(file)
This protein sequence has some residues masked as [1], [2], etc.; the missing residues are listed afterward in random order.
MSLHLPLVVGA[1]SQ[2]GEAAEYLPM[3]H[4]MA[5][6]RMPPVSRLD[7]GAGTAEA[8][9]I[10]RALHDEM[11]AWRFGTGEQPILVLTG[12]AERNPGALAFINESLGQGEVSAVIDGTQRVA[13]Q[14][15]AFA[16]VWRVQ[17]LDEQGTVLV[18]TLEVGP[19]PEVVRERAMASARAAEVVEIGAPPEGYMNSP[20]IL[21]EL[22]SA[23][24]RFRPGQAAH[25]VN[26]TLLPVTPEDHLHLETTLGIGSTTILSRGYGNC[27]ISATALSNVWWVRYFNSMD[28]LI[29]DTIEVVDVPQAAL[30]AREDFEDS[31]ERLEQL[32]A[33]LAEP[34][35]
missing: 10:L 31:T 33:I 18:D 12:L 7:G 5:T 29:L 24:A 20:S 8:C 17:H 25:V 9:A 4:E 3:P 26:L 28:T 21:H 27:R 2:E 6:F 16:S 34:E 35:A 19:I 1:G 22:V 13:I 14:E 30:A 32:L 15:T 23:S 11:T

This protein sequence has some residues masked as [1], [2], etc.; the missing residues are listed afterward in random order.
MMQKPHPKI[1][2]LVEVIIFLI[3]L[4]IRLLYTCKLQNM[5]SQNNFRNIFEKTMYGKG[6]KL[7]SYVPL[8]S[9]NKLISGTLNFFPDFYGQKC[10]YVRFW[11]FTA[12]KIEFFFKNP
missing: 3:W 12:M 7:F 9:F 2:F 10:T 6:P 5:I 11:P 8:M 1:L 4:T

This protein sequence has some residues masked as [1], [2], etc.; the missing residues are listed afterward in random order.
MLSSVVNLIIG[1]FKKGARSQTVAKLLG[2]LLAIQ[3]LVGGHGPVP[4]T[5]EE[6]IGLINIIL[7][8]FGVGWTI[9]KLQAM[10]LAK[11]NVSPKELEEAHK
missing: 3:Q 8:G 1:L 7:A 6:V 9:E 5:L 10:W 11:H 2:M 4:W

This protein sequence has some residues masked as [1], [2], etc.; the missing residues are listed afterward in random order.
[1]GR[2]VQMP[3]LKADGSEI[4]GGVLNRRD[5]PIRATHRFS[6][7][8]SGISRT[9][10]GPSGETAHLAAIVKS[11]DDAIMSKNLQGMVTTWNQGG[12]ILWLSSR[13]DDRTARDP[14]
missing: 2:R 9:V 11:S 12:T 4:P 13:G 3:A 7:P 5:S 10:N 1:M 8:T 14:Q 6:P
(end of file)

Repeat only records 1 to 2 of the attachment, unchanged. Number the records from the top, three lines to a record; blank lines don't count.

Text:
This protein sequence has some residues masked as [1], [2], etc.; the missing residues are listed afterward in random order.
MSLHLPLVVGA[1]SQ[2]GEAAEYLPM[3]H[4]MA[5][6]RMPPVSRLD[7]GAGTAEA[8][9]I[10]RALHDEM[11]AWRFGTGEQPILVLTG[12]AERNPGALAFINESLGQGEVSAVIDGTQRVA[13]Q[14][15]AFA[16]VWRVQ[17]LDEQGTVLV[18]TLEVGP[19]PEVVRERAMASARAAEVVEIGAPPEGYMNSP[20]IL[21]EL[22]SA[23][24]RFRPGQAAH[25]VN[26]TLLPVTPEDHLHLETTLGIGSTTILSRGYGNC[27]ISATALSNVWWVRYFNSMD[28]LI[29]DTIEVVDVPQAAL[30]AREDFEDS[31]ERLEQL[32]A[33]LAEP[34][35]
missing: 10:L 31:T 33:I 18:D 12:L 7:G 5:T 29:L 24:A 20:S 8:C 17:H 25:V 9:A 4:E 3:P 26:L 28:T 21:H 27:R 2:E 6:F 16:S 34:E 35:A 19:I 1:G 22:V 13:I 14:E 30:A 32:L 15:T 23:S 11:T

This protein sequence has some residues masked as [1], [2], etc.; the missing residues are listed afterward in random order.
MMQKPHPKI[1][2]LVEVIIFLI[3]L[4]IRLLYTCKLQNM[5]SQNNFRNIFEKTMYGKG[6]KL[7]SYVPL[8]S[9]NKLISGTLNFFPDFYGQKC[10]YVRFW[11]FTA[12]KIEFFFKNP
missing: 3:W 12:M 7:F 9:F 2:F 10:T 6:P 5:I 11:P 8:M 1:L 4:T